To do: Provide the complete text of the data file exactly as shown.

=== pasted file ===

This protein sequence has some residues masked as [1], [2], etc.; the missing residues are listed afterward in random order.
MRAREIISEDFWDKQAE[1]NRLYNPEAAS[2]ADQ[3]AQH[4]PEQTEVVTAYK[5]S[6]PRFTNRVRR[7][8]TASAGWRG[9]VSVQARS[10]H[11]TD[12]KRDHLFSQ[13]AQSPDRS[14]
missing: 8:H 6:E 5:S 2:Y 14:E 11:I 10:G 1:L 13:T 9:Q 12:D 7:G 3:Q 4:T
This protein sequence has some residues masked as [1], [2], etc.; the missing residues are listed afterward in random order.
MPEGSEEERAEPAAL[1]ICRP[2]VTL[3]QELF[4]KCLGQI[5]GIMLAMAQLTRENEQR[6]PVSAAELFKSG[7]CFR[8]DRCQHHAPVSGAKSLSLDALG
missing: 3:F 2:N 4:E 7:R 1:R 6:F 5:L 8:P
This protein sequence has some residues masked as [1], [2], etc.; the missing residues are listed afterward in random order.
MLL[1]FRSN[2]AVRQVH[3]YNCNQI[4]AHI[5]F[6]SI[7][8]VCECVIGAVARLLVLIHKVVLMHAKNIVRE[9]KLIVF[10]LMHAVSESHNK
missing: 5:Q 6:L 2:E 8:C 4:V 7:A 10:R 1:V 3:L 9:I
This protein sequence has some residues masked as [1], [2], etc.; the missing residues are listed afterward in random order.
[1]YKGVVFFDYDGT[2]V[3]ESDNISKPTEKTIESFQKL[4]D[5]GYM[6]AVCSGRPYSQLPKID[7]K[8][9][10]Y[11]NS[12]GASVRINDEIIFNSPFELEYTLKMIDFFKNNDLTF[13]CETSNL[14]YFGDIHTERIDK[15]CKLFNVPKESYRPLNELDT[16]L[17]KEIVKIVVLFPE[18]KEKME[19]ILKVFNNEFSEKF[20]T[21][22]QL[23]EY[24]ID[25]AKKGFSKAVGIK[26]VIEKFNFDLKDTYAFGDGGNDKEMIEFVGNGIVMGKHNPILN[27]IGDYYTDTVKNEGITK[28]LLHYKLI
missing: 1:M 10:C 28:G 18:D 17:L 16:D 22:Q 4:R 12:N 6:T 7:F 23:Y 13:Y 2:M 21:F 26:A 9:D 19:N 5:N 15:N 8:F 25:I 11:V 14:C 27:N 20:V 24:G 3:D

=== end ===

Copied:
This protein sequence has some residues masked as [1], [2], etc.; the missing residues are listed afterward in random order.
MRAREIISEDFWDKQAE[1]NRLYNPEAAS[2]ADQ[3]AQH[4]PEQTEVVTAYK[5]S[6]PRFTNRVRR[7][8]TASAGWRG[9]VSVQARS[10]H[11]TD[12]KRDHLFSQ[13]AQSPDRS[14]
missing: 8:H 6:E 5:S 2:Y 14:E 11:I 10:G 1:L 13:T 9:Q 12:D 7:G 3:Q 4:T
This protein sequence has some residues masked as [1], [2], etc.; the missing residues are listed afterward in random order.
MPEGSEEERAEPAAL[1]ICRP[2]VTL[3]QELF[4]KCLGQI[5]GIMLAMAQLTRENEQR[6]PVSAAELFKSG[7]CFR[8]DRCQHHAPVSGAKSLSLDALG
missing: 3:F 2:N 4:E 7:R 1:R 6:F 5:L 8:P
This protein sequence has some residues masked as [1], [2], etc.; the missing residues are listed afterward in random order.
MLL[1]FRSN[2]AVRQVH[3]YNCNQI[4]AHI[5]F[6]SI[7][8]VCECVIGAVARLLVLIHKVVLMHAKNIVRE[9]KLIVF[10]LMHAVSESHNK
missing: 5:Q 6:L 2:E 8:C 4:V 7:A 10:R 1:V 3:L 9:I
This protein sequence has some residues masked as [1], [2], etc.; the missing residues are listed afterward in random order.
[1]YKGVVFFDYDGT[2]V[3]ESDNISKPTEKTIESFQKL[4]D[5]GYM[6]AVCSGRPYSQLPKID[7]K[8][9][10]Y[11]NS[12]GASVRINDEIIFNSPFELEYTLKMIDFFKNNDLTF[13]CETSNL[14]YFGDIHTERIDK[15]CKLFNVPKESYRPLNELDT[16]L[17]KEIVKIVVLFPE[18]KEKME[19]ILKVFNNEFSEKF[20]T[21][22]QL[23]EY[24]ID[25]AKKGFSKAVGIK[26]VIEKFNFDLKDTYAFGDGGNDKEMIEFVGNGIVMGKHNPILN[27]IGDYYTDTVKNEGITK[28]LLHYKLI
missing: 1:M 10:C 28:G 18:D 17:L 16:D 22:Q 4:R 12:N 6:T 7:F 23:Y 13:Y 2:M 21:F 26:A 9:D 19:N 5:N 15:N 8:F 25:I 11:V 14:C 27:N 20:V 24:G 3:D